Dave Mastrodonato's DMSD 60 Pro speaker decouplers (reviewed in SOS July 2017:www.soundonsound.com/reviews/dmsd-60-pro) were designed to isolate loudspeakers weighing 11kg and upwards from the surface on which they're placed. The newer DMSD 50 Pro design employs the same principles and materials, but is intended for smaller speakers — we're told that it has been optimised for speakers weighing up to 12kg (ie. most nearfield monitors). They're also more affordable.
Speaker decouplers aim to isolate speakers from the surface on which they sit. The idea is to prevent the mechanical transmission of any speaker-cabinet vibrations to other structures that might act to amplify the vibration. If such vibrations are transmitted and amplified, that sound can, in theory, interfere with the direct sound heard from the speakers themselves. Some decouplers are also designed to prevent/reduce speaker 'recoil', whereby the movement of the driver also moves the cabinet slightly. The idea of speaker decoupling is not without controversy, and you'll find fierce discussion about the merits or otherwise of speaker isolators in online forums. I can see sense in arguments on both sides of the fence, but it's a difficult thing to test definitively because there are so many variables, including the speaker cabinet itself, the speaker position (in particular the height, both from the surface and in the room), the construction of the surface on which the speaker sits, and the measurement techniques. To date, I've not yet personally seen any test results that take into account all of these factors — perhaps SOS will commission some such tests in the not-too-distant future...
As with the DMSD 60 Pros, I tested the DMSD 50 in a couple of ways. First up, I wanted to do a very basic 'fingertip test' to check that they were doing what's claimed — I placed one of my Dynaudio M1 monitor speakers (about 11kg) on a large office-style desk that I know full well can vibrate annoyingly, placed my finger on the desk and felt the vibration when I played back some music. To check that this was due at least in part to mechanical vibration and not just airborne energy, I lifted the speaker up and put the DMSD 50 decouplers beneath and repeated the test at various playback levels. The vibration of the desk was reduced by the decouplers to the extent that it was pretty much imperceptible until I increased the playback volume to levels I wouldn't normally ask of my nearfields. Yes, this might strike you as a very basic test but, importantly, it took the impact of speaker height on the perceived sound out of the equation. So this suggested that the speakers were indeed transmitting energy to the desk mechanically, and that the DMSD 50 prevented them from doing so.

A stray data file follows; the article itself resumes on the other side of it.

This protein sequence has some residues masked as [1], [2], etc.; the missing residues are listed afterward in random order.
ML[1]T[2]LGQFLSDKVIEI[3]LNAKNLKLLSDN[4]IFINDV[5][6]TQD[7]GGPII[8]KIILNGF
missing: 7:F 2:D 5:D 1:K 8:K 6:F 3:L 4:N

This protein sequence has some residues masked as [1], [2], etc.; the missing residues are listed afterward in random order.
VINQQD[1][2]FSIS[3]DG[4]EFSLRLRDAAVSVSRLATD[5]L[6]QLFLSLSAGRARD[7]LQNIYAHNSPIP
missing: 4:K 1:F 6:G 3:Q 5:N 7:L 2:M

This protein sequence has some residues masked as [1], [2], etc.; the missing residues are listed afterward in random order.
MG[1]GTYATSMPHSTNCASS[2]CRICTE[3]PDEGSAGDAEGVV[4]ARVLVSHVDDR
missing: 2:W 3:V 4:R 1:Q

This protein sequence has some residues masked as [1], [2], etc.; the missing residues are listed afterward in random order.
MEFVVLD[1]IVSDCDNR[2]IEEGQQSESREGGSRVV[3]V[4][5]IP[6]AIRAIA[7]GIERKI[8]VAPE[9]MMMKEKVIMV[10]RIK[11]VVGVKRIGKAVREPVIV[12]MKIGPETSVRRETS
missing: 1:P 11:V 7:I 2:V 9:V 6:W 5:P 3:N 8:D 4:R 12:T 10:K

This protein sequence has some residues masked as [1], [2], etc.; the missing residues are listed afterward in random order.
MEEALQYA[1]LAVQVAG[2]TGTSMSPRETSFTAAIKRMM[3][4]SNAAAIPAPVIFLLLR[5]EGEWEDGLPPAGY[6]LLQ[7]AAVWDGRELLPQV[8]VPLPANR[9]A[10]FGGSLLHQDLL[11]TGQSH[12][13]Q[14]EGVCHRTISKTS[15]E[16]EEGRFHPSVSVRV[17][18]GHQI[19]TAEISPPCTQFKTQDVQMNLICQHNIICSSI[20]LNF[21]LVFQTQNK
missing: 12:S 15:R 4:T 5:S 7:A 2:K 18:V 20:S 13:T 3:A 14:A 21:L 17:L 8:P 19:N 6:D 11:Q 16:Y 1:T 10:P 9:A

When it comes to perceived changes in the sound, I'm afraid it's simply not possible to conduct proper blind tests — these would require near-instant switching, which is impossible if the speakers and isolators are to remain in the same physical location. Nonetheless, after moving the speakers back to my studio, where they sit on the speaker platforms of my Omnirax studio furniture, I conducted some subjective listening tests, using a set of reference tracks (both commercial ones and some of my own material) with which I'm very familiar. I placed the speakers at different times on several different isolation products that put the speakers at broadly the same height (Auralex MoPads, IsoAcoustics ISO-L8R430 and DMSD 50). I also tried placing the speakers on a small wooden platform (of about the same height as the decouplers) that should couple the speakers to the stands beneath while keeping the speakers in the same place. All made a difference — which suggests that speaker position was one factor influencing the sound. The IsoAcoustics and DMSD products, though, seemed better-sounding to me than the platform, and better than the MoPads too, with a tighter-sounding low end in particular, and a more stable stereo image. So it would seem there are other factors at play. There was less of a difference between the IsoAcoustics and DMSD models, but I found myself preferring the DMSDs.
Often overlooked in the debate about speaker accessories like these is their appearance and their versatility. I have to say that the DMSD decouplers look very classy indeed — you have various different colours to choose from, and the finish is of a very high quality. Their modular form (there are four individual 'feet' for each speaker) means they're less inclined to attract dust than all-in-one designs too, and easier to clean. They're also very versatile, since the feet can be arranged as you wish to accommodate different shapes of speaker — my dual-woofer Dynaudios, for example, are narrower at the rear than at the front).
All in all, then, I believe that these DMSD 50 decouplers are effective and stylish decouplers. If you have an issue with the mechanical transmission of vibrations from your nearfield speakers, these will solve it, and they'll keep your studio looking great while they're at it.
£239 including VAT (eight decouplers, suitable for a pair of speakers).
$295 (eight decouplers, suitable for a pair of speakers).